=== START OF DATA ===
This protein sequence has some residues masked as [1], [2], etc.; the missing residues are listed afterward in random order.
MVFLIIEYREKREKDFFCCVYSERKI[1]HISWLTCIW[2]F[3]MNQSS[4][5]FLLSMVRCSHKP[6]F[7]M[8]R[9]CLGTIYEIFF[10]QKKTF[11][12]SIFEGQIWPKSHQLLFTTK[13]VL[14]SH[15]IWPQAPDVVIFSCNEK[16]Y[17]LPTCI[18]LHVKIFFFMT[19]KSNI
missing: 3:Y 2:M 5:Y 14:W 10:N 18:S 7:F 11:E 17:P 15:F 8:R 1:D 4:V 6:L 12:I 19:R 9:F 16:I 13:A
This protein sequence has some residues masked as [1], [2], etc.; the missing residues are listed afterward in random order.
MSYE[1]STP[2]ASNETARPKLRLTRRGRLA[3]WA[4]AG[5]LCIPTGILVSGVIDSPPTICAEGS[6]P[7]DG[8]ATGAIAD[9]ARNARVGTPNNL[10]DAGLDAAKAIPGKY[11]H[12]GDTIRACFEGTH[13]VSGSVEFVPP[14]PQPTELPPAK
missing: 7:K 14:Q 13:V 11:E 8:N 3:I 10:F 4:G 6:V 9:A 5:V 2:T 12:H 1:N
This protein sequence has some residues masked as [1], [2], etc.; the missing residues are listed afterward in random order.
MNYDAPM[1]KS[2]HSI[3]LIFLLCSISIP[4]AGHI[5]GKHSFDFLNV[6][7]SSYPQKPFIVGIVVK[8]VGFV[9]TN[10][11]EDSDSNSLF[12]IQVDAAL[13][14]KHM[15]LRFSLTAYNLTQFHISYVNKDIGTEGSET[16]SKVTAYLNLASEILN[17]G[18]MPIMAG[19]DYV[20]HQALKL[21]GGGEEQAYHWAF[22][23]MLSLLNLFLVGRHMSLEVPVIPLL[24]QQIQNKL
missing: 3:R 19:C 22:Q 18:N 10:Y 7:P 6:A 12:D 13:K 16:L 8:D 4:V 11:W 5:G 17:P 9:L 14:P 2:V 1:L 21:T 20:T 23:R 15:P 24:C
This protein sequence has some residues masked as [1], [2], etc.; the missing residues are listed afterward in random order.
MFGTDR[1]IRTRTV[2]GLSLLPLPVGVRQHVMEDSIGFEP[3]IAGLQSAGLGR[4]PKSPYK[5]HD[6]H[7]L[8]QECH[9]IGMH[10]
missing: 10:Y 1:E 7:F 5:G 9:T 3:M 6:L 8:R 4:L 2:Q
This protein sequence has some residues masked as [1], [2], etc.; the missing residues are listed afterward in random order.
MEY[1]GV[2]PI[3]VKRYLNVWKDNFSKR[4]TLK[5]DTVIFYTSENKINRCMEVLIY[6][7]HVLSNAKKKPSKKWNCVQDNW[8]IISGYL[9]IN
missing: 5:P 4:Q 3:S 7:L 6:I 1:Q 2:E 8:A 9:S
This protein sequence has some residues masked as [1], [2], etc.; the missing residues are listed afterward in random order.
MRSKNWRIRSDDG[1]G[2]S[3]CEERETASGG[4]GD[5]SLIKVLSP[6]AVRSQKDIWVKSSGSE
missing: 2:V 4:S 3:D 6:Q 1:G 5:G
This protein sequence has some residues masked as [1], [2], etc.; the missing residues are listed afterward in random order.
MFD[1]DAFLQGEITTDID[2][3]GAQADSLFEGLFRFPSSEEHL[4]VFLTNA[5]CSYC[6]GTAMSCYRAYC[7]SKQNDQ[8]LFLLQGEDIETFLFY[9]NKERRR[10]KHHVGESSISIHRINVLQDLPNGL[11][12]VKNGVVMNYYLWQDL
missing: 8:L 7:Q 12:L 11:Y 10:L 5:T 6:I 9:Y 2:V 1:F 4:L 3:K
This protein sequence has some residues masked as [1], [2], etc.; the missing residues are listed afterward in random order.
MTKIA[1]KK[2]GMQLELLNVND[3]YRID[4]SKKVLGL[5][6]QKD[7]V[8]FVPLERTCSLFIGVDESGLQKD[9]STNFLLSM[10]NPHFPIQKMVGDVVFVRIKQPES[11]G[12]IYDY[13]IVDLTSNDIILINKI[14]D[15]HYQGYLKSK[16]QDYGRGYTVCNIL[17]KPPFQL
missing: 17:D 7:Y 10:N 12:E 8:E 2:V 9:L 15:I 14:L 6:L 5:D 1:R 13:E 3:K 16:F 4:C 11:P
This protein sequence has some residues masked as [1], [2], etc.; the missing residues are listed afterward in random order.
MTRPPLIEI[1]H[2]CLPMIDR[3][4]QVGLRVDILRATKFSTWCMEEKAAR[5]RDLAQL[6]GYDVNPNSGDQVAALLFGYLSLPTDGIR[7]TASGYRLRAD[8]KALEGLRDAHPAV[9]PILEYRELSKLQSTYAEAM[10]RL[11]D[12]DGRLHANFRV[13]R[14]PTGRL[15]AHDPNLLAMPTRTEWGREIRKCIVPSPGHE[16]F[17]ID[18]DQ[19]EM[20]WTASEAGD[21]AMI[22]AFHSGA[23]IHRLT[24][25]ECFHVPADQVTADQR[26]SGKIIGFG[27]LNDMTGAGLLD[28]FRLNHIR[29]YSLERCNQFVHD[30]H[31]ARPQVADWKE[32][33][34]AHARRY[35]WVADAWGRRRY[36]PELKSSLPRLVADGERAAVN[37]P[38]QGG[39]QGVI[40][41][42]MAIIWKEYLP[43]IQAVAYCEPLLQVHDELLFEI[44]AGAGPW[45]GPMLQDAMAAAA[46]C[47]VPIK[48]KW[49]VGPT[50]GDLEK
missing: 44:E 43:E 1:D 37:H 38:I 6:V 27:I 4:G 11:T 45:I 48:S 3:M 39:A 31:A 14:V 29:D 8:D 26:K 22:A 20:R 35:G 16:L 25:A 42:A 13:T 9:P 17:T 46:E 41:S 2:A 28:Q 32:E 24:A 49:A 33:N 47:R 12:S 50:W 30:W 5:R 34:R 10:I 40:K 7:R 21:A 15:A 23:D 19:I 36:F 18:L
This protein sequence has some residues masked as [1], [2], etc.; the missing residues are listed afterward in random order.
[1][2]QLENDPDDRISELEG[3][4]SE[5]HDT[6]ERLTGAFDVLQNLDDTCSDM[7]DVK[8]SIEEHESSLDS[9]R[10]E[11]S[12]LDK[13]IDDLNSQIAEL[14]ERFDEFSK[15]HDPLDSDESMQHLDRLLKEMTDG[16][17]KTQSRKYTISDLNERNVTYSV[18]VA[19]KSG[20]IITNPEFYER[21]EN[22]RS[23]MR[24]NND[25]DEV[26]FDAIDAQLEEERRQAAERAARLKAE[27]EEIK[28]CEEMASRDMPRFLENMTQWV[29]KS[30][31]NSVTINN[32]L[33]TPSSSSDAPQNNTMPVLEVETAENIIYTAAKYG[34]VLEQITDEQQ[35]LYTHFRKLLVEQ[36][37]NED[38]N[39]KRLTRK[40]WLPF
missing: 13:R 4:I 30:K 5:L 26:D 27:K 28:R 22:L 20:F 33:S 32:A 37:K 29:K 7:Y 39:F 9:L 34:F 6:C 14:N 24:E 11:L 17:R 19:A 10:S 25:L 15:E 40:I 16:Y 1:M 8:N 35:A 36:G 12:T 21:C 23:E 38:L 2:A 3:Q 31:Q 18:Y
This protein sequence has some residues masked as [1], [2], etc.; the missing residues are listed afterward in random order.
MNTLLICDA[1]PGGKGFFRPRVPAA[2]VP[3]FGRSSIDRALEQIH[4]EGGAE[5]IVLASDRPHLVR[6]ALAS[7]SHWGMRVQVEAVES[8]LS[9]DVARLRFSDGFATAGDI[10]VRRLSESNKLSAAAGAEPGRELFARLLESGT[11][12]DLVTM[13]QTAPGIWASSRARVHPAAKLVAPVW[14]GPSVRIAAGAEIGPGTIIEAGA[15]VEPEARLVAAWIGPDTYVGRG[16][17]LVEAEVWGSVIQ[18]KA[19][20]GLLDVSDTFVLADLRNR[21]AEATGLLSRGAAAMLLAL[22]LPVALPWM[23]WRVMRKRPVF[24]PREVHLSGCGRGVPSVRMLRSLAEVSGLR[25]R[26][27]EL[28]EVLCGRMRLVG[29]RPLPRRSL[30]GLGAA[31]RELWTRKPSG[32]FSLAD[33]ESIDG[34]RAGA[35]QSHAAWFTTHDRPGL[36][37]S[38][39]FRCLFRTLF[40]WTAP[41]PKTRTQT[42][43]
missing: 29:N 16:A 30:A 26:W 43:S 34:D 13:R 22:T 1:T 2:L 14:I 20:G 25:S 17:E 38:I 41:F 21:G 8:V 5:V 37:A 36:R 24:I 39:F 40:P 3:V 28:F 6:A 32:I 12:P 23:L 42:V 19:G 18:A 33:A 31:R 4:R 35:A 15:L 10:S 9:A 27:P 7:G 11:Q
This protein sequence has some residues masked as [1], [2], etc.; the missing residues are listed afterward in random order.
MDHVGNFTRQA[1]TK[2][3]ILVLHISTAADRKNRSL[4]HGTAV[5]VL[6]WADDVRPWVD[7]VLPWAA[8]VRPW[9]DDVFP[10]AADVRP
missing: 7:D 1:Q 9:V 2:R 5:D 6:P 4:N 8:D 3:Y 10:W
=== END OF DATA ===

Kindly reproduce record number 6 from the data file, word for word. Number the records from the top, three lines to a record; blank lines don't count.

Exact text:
This protein sequence has some residues masked as [1], [2], etc.; the missing residues are listed afterward in random order.
MRSKNWRIRSDDG[1]G[2]S[3]CEERETASGG[4]GD[5]SLIKVLSP[6]AVRSQKDIWVKSSGSE
missing: 2:V 4:S 3:D 6:Q 1:G 5:G